Nine people killed by flash flooding in Arizona

One person remains missing after floodwaters swept through a normally tranquil swimming area in Tonto National Forest.

    At least nine people were killed and one other is believed missing when floodwaters from a sudden rainstorm swept through a normally tranquil swimming area in Tonto National Forest where more than 100 people were taking refuge from the summer heat, authorities said on Sunday.

    Some of those washed downstream clung to trees until rescuers reached them.

    The flash flooding hit on Saturday afternoon at Cold Springs Canyon, about 100km northeast of Phoenix, and some people were washed several miles downstream.

    The dead people ranged in age from a 60-year-old woman to a 2-year-old girl.

    A 13-year-old boy remains missing.

    Four people rescued by helicopter on Saturday were taken to the hospital for hypothermia.

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    Disa Alexander was hiking to the swimming area where Ellison Creek and East Verde River converge when the storm hit and the water suddenly surged. She was still about four kilometres away when she came across a man holding a baby and clinging to a tree. His wife was nearby, also in a tree.

    Alexander and others tried to reach them but couldn't. Rescuers arrived a short time later.

    "We were kinda looking at the water; it was really brown," she told The Associated Press news agency. "Literally 20 seconds later, you just see, like hundreds of gallons of water smacking down and debris and trees getting pulled in. It looked like a really big mudslide."

    The National Weather Service, which had issued a flash flood warning, estimated up to 1.5 inches of rain fell over the area in an hour. The thunderstorm hit about 13km upstream along Ellison Creek, which quickly flooded the narrow canyon where the swimmers were.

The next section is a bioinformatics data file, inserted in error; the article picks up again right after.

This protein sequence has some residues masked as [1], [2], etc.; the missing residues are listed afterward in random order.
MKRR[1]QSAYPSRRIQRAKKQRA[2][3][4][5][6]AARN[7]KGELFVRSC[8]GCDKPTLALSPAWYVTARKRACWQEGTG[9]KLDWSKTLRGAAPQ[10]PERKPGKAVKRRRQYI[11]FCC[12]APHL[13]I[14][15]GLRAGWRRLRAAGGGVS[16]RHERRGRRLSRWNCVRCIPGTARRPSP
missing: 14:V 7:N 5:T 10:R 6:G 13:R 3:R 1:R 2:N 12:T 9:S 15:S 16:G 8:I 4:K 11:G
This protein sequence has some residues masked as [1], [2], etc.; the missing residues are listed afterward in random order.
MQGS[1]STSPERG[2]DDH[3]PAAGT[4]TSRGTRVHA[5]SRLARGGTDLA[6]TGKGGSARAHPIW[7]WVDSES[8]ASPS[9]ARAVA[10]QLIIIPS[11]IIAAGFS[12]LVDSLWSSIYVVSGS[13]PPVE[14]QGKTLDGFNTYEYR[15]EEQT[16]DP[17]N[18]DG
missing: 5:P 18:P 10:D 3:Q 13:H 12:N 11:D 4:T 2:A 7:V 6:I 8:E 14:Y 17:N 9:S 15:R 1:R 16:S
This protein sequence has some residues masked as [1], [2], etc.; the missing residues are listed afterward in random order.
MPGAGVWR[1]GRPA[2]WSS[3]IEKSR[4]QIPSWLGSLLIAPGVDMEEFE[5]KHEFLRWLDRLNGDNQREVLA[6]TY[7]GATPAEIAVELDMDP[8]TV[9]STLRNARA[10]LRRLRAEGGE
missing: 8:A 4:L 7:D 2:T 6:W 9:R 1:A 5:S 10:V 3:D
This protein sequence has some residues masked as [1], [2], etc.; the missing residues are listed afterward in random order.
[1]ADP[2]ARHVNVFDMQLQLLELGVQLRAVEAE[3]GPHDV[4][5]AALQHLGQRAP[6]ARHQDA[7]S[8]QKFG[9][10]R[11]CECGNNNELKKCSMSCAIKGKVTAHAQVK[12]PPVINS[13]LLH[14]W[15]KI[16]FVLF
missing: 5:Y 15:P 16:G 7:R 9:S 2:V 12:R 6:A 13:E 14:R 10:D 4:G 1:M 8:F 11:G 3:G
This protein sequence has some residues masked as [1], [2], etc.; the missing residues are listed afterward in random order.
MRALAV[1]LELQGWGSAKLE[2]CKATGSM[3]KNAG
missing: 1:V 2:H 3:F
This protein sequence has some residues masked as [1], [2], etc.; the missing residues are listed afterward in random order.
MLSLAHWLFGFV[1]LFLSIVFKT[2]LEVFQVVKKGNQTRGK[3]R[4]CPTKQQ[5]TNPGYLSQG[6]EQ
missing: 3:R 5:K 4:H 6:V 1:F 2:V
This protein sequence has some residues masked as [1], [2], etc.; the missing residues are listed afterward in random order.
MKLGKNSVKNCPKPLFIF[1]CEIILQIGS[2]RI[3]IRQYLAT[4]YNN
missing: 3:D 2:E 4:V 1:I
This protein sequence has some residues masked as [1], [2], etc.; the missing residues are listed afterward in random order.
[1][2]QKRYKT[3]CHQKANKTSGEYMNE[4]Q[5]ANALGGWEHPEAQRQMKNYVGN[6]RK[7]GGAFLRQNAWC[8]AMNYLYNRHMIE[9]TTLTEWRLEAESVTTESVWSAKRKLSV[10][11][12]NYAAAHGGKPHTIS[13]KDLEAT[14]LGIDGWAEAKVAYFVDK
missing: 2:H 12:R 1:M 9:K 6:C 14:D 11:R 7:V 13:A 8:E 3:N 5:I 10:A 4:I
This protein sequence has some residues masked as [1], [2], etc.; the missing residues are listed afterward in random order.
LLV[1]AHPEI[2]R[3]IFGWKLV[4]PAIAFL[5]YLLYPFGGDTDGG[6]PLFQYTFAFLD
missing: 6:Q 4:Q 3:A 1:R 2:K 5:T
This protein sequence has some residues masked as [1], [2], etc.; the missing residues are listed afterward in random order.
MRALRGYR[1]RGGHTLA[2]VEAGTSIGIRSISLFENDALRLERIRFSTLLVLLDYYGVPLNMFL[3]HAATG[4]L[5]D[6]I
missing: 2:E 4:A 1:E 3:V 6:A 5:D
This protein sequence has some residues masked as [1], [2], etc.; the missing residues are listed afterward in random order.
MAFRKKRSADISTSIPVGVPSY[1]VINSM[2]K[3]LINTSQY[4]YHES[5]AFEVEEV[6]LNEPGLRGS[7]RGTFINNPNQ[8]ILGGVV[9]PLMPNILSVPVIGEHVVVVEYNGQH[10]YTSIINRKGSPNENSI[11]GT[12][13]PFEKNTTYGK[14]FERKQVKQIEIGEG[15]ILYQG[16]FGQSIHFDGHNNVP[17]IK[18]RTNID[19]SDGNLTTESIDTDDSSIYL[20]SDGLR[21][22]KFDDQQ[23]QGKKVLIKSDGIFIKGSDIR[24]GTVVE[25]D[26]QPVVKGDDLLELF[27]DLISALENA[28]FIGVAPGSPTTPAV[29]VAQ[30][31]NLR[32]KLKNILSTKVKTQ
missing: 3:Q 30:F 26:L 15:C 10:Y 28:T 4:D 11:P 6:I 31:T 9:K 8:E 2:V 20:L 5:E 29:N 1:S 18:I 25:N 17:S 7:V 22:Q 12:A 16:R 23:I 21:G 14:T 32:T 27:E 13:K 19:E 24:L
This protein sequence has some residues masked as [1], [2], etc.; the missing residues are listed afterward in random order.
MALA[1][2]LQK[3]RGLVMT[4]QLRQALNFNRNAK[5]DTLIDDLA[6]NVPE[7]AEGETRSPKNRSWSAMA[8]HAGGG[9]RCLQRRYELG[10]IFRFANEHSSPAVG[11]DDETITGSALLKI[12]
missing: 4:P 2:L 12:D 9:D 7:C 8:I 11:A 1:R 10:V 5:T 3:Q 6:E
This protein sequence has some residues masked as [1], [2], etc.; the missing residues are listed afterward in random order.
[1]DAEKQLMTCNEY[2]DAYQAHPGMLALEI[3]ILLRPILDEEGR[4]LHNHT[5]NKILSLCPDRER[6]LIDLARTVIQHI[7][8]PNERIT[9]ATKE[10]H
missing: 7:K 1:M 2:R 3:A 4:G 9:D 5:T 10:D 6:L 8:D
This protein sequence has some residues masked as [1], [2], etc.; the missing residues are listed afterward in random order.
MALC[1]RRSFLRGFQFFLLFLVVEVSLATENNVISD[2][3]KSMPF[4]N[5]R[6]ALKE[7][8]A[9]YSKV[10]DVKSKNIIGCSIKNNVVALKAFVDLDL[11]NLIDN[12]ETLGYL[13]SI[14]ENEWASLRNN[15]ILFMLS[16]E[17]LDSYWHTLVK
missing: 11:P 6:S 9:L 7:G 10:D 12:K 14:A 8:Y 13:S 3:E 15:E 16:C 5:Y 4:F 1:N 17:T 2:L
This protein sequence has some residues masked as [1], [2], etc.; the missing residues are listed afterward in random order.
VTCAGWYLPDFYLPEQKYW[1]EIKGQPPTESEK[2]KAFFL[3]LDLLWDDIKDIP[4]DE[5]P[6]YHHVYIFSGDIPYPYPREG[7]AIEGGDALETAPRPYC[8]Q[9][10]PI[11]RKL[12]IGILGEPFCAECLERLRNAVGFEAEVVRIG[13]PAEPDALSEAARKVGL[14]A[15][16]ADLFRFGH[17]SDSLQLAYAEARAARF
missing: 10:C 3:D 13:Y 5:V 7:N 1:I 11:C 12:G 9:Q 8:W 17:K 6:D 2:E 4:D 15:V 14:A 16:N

"They had no warning. They heard a roar, and it was on top of them," Water Wheel Fire and Medical District Fire Chief Ron Sattelmaier said.

    There had been thunderstorms throughout the area, but it wasn't raining where the swimmers were at the time. But it happened during monsoon season, when strong storms suddenly appear thanks to the mix of heat and moisture in the summer months.

    "I wish there was a way from keeping people from getting in there during monsoon season. It happens every year. We've just been lucky something like this hasn't been this tragic," Sattelmaier said.

    The flooding came after a severe thunderstorm pounded down on a nearby remote area that had been burned by a recent wildfire, Sattelmaier said.

    The "burn scar" was one of the reasons the weather service issued the flash-flood warning.

    "If it's an intense burn, it creates a glaze on the surface that just repels water," Darren McCollum, a meteorologist, told AP. "We had some concerns. We got a lot worse news."

    The National Weather Service in Phoenix said that most of Arizona was under flash flood watch until Monday evening, warning that "heavy rains can produce flash flooding of low-lying, normally dry areas such as washes". 

    SOURCE: News agencies


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